When it finally seemed to accept the presence of the Grim Reaper, I decided it was time for bed. I thanked the universe that I hadn’t been woken at night during this trip to the sensation of them scuttling over my naked body, as had happened last year after a particularly testing week that had me crying “Oh my god, I hate this country!” The cockroaches had been the straw that had broken the camel’s back last summer.
No sooner had I offered my appreciation for this small mercy did I notice a suspicious movement on the side of the mattress. Grabbing a glass and saucer to catch it against the soft surface, the cockroach tried to hide first under the bedsheet and then between the mattress and the wall. Losing the ability to capture it easily, I moved the mattress slightly to keep check on where it went and spotted more big brown bugs moving in the gap, within inches of our pillows.
I gave up hope. I gave up my bid to begin bedtime and decided to pathetically wait for FreeToBeB to return from seeing a friend and get him to deal with the little monsters. We’d been walking past the posh hotels in Gueliz earlier in the evening, where FreeToBeB had joked about how much it would cost to be cockroach-free and instead blessed with a swimming pool. Suddenly, £100 per night for a room didn’t seem like such a terrible option.
My saviour returned within the half hour and promptly began cleaning out the bedroom. He assured me that nothing kills cockroaches. Except maybe bleach.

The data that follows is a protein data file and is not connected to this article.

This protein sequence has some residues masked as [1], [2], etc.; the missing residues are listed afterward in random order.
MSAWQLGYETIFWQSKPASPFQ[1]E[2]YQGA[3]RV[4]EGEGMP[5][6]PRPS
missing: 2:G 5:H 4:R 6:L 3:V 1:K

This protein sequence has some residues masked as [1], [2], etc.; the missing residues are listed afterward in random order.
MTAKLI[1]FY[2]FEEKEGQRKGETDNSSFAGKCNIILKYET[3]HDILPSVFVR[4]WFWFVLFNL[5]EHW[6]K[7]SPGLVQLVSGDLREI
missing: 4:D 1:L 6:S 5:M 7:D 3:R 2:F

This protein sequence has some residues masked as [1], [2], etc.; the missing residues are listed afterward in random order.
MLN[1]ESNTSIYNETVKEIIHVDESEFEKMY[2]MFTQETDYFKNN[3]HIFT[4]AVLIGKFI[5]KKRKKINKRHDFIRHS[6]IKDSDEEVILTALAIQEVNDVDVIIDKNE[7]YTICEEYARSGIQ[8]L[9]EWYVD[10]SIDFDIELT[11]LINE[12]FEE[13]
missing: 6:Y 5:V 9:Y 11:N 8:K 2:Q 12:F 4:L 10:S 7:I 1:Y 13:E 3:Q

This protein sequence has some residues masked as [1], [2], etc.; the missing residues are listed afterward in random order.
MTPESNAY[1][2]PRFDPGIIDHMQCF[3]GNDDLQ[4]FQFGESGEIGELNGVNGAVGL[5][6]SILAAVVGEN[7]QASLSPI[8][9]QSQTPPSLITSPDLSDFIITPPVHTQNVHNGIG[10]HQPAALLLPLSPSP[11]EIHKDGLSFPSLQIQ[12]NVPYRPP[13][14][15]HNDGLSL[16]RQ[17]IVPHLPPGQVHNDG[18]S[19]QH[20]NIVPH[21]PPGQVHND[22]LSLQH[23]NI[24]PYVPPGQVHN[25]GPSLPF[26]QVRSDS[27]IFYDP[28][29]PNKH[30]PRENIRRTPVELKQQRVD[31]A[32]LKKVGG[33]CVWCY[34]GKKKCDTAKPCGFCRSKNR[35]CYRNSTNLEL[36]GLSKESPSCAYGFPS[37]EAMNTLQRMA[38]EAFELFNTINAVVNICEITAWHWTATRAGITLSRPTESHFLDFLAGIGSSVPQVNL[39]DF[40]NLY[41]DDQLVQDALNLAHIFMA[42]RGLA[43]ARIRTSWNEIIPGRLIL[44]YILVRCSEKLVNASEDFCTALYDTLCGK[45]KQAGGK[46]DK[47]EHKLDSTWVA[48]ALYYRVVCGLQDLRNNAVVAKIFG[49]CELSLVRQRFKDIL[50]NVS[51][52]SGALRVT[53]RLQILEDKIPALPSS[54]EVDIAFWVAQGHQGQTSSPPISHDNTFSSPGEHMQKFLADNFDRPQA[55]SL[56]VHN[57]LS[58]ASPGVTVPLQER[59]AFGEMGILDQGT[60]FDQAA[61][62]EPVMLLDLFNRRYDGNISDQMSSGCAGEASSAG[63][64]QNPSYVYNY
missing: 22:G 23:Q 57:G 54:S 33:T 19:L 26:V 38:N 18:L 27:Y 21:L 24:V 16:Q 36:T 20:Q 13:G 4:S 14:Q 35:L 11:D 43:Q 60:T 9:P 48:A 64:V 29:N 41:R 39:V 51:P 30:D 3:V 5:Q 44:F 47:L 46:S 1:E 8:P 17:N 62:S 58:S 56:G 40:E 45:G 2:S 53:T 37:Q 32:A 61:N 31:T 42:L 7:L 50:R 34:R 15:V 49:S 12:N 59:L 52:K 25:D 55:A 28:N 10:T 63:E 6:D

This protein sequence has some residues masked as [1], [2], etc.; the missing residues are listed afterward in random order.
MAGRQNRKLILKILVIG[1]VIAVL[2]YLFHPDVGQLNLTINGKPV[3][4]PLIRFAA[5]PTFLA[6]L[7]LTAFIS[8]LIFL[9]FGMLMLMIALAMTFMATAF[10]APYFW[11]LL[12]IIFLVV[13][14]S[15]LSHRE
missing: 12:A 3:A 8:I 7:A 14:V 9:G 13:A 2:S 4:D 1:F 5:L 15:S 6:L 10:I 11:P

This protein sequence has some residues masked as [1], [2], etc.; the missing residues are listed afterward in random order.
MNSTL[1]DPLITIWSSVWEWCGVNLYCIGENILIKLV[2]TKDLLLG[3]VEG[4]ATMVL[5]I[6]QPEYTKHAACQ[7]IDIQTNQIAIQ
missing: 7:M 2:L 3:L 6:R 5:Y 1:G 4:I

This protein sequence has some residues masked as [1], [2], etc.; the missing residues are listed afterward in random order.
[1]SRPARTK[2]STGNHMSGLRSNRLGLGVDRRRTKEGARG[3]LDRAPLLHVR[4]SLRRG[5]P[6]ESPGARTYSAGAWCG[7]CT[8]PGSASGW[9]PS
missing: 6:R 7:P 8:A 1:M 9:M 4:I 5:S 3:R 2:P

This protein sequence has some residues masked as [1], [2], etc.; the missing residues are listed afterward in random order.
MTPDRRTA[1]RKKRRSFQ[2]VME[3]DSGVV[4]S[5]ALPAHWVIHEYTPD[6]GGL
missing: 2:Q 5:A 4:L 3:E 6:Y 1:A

“Wow!” FreeToBeB exclaimed as he tried to kill one but it refused to submit to death, “If I hit a person like that they’d die! But not this thing!”
As we discussed the survival capabilities of such an apparently humble creature, I continued to spot them. Behind the bedroom door. In the living room. Scuttling down the hallway. On the rug of our host’s room. Even FreeToBeB, wide-eyed, couldn’t believe the frequency with which I was reporting on their appearances. “Perhaps all the cockroaches in Marrakech are in this apartment.” he said. Yeah. Thanks for that.
Up flashed a memory of the scene in Arachnophobia where the spiders burst out and flow from the walls and crevices of their host house – except my mind’s eye replaced the spiders with cockroaches.
FreeToBeB then had a jump-out-of-one’s-skin moment when FreeToBeZ pointed out the critter just about to crawl over his arm as he sat watching TV. Then FreeToBeZ had a scare as FreeToBeB discovered yet another one in the hallway; as it attempted to escape capture it sped straight for FreeToBeZ. She let out a distressed squeal as she scrabbled to get up from the floor and run away, and then dissolved into traumatised tears.
So, this is the thing our family memories are made of.
Thankfully, the night passed without further incidence. Yet in the morning, as FreeToBeZ cuddled up to me and fed in her sleep, she suddenly let out a piercing scream and cried in the manner of one with night terrors.
“What’s the matter, baby?!”
“’Son me! ‘Son me!”
I desperately looked round for the creepy-crawly perpetrator I expected to find: nothing.
“What do you think is on you?”
“Gerri’off! Gerri’off! ‘Nail! ‘Nail!”
“There’s a snail on you?”
“No, darling, there’s no snail on you. You’ve had a bad dream.”
Yes, definitely horror movie material if they cause that sort of dream.
But don’t worry, little one. Just a few more days and we’ll be back in our damp Dorset flat, where the only uninvited night time guests are the slightly less scary slugs and woodlice that come out from their hidey-holes by cover of darkness to explore our basement bedroom.
Yes, just slugs and woodlice in our bedroom back home. No problem. It’s amazing what a bit of travelling can do to change your perspective.